Continuing a succession of outstanding albums, concert pianist Susan Merdinger has released this recording of piano sonatas from the late Classical Period, including works chronologically from Haydn, Mozert, and Beethoven.
In the event you don't know much about Ms. Merdinger, the following information from her Web site might be helpful: "The daughter of a talented pianist/painter, Susan first heard strains of classical piano music before she was even born. Inheriting her Mother's artistic sensibilities and her Father's mathematical mind and enormous hands, playing the piano came very naturally, but it was her passion, hard work, and dedication to music that contributed to her prodigious ability.
"Performing her sold-out solo recital debut at Carnegie Recital Hall at age twenty-four, as a Winner of Artists International, Merdinger has continued to grace the stages of some of the world's best concert halls including Merkin Concert Hall, Diligentia Hall in the Hague, Henry Wood Concert Hall in Scotland's National Orchestra Center, Montreal Museum of Fine Arts, Sala Felipe Villanueva in Mexico, Ravinia's Bennett Gordon Hall, the Preston Bradley Hall at the Chicago Cultural Center, Fullerton Hall at the Art Institute of Chicago, Logan Center for the Arts, Harris Theater for Music and Dance, and The Chicago Symphony Center.
"Merdinger completed her formal education at Yale University, the Yale School of Music, the Manhattan School of Music, the Westchester Conservatory of Music, the Ecole Normale de Musique in Fontainebleau, France, and the Chautauqua and Norfolk Music Festivals where she held the coveted Patricia Benkman Marsh Scholarship and the Ellen Battel Stoeckel Fellowship. Susan Merdinger is an Artist Faculty of the Summit Music Festival in New York, and Artistic Director and Founder of Sheridan Music Studio--a private music studio, a record label and professional recording studio, and a collaborative arts agency located in Highland Park and Chicago. Merdinger is a Steinway Artist."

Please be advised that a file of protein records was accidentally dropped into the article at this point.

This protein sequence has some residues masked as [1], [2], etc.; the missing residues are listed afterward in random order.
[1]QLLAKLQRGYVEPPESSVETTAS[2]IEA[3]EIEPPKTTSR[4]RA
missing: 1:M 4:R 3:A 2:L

And, of course, she's won a slew of medals for her skills. Now, taking on sonatas by the masters, she again demonstrates her prodigous talents in "The Classical Style II," a term that refers both to the era of music to which Haydn, Mozert, and the early Beethoven belonged and to a book by pianist and historian Charles Rosen. Ms. Merdinger defines the "classical style" as that of "refinement, elegance, restraint, formality and tight organization structure." Yes, they're all here on display in Ms. Merdinger's playing.
Next is the Piano Sonata in C major for One Piano, Four Hands, K. 521, written in 1787 by Wolfgang Amadeus Mozert. Ms. Merdinger here is accompanied by longtime collaborator Steven Greene. The three-movement sonata's most notable feature, beyond its writing for four hands, is the operatic nature of its closing Allegretto. Here we have a tour de force from the two artists, each perfectly complementing the other. Apparently, Mozart did not favor either of the piano parts over the other, so both pianists are on equal ground and carry out their assignments with exceptional agility and poise. The result is music rich and full in tone and quality.
The final selection is the Piano Sonata in B-flat major, Op. 22, No. 11, written in 1800 by Ludwig van Beethoven. Coincidentally, several weeks before listening to Ms. Merdinger's account of the sonata, I had listened to James Brawn's version, and I couldn't help notice the differences. Ms. Merdinger's interpretation is a tad quicker than Brawn's and a bit more direct. Brawn is just a touch more leisurely. Perhaps Merdinger keeps us more grounded in the Classical Period whereas Brawn points us more toward the emerging Romantic Age. Whatever, the differences do not make one performance better or worse than the other; they're simply a little different from each another.
Beethoven regarded No. 11 as the best of his early piano sonatas, and it has always remained popular with audiences. Listening to great pianists play it with such apparent ease, one cannot always understand what sublime complexity there is in the piece, probably the culmination of Beethoven's creative genius at the time. As always, it was a delight listening to Ms. Merdinger's rendering of the work. She imbues it with a golden glow, a mellow maturity that brings out the music's inherent brilliance and power. I especially enjoyed the poignant lyricism of the slow second movement. Ms. Merdinger never allows the music to sink into mere sentimentality but keeps it on the level of intelligent reflection. Then there's that closing movement where she sums up everything in virtuosic style. Nicely done all the way around.
Engineer Ryan Streber recorded the sonatas at Oktaven Studios, Mount Vernon, New York in December, 2015. Although the piano seems a bit close, it is most realistic in its clarity and impact. It appears pretty much as a piano might appear live, in front of you, in your listening room. There is no harshness, glare, or brightness to the sound, nor is it soft and mushy. It's well detailed, yet smooth and slightly warm, a pleasure to listen to.
To listen to a brief excerpt from this album, click below: